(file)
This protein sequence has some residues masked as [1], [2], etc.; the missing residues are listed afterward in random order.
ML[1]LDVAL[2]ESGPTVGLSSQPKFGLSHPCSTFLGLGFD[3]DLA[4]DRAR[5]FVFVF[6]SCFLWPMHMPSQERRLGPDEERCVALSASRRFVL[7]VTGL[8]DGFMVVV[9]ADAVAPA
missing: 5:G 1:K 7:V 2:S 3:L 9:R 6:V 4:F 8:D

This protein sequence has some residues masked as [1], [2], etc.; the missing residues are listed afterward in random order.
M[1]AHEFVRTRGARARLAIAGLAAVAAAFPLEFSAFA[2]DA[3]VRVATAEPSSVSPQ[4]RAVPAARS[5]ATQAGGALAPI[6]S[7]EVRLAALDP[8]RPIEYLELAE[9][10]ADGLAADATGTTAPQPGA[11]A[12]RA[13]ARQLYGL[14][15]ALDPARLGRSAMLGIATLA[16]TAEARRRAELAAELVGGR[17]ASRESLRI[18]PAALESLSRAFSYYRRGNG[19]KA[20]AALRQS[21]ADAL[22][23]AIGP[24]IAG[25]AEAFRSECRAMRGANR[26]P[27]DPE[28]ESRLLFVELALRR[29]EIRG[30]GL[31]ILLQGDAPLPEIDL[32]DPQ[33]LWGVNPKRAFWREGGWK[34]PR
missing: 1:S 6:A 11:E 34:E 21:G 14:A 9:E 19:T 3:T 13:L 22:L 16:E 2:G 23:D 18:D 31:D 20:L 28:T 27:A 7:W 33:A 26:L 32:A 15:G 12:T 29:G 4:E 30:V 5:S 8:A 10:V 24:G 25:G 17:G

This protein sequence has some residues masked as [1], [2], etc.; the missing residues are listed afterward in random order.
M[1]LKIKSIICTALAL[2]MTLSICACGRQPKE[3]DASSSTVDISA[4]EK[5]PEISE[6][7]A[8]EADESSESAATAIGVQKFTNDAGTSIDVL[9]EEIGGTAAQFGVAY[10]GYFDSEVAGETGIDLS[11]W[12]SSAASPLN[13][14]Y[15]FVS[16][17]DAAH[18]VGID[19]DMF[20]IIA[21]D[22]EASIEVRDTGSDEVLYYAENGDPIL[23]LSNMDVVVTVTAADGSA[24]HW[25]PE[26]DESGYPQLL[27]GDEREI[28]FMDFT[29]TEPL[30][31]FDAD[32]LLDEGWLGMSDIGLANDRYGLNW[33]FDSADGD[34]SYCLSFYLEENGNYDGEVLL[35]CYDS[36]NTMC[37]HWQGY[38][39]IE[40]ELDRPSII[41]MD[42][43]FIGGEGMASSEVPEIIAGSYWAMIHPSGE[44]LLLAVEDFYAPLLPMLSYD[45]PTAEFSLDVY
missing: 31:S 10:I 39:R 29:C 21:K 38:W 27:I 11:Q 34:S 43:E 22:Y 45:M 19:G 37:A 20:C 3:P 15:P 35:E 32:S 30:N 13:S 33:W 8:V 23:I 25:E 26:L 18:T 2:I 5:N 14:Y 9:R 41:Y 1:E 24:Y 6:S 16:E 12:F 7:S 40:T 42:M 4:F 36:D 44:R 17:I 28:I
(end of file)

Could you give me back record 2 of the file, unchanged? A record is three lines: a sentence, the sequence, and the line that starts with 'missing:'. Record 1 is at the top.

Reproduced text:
This protein sequence has some residues masked as [1], [2], etc.; the missing residues are listed afterward in random order.
M[1]AHEFVRTRGARARLAIAGLAAVAAAFPLEFSAFA[2]DA[3]VRVATAEPSSVSPQ[4]RAVPAARS[5]ATQAGGALAPI[6]S[7]EVRLAALDP[8]RPIEYLELAE[9][10]ADGLAADATGTTAPQPGA[11]A[12]RA[13]ARQLYGL[14][15]ALDPARLGRSAMLGIATLA[16]TAEARRRAELAAELVGGR[17]ASRESLRI[18]PAALESLSRAFSYYRRGNG[19]KA[20]AALRQS[21]ADAL[22][23]AIGP[24]IAG[25]AEAFRSECRAMRGANR[26]P[27]DPE[28]ESRLLFVELALRR[29]EIRG[30]GL[31]ILLQGDAPLPEIDL[32]DPQ[33]LWGVNPKRAFWREGGWK[34]PR
missing: 1:S 6:A 11:E 34:E 21:G 14:A 9:E 19:T 3:T 13:L 22:L 16:E 2:G 23:D 18:D 31:D 20:L 28:T 27:A 7:W 33:A 26:L 32:A 15:G 12:T 29:G 4:E 30:V 5:S 8:A 10:V 24:G 25:G 17:G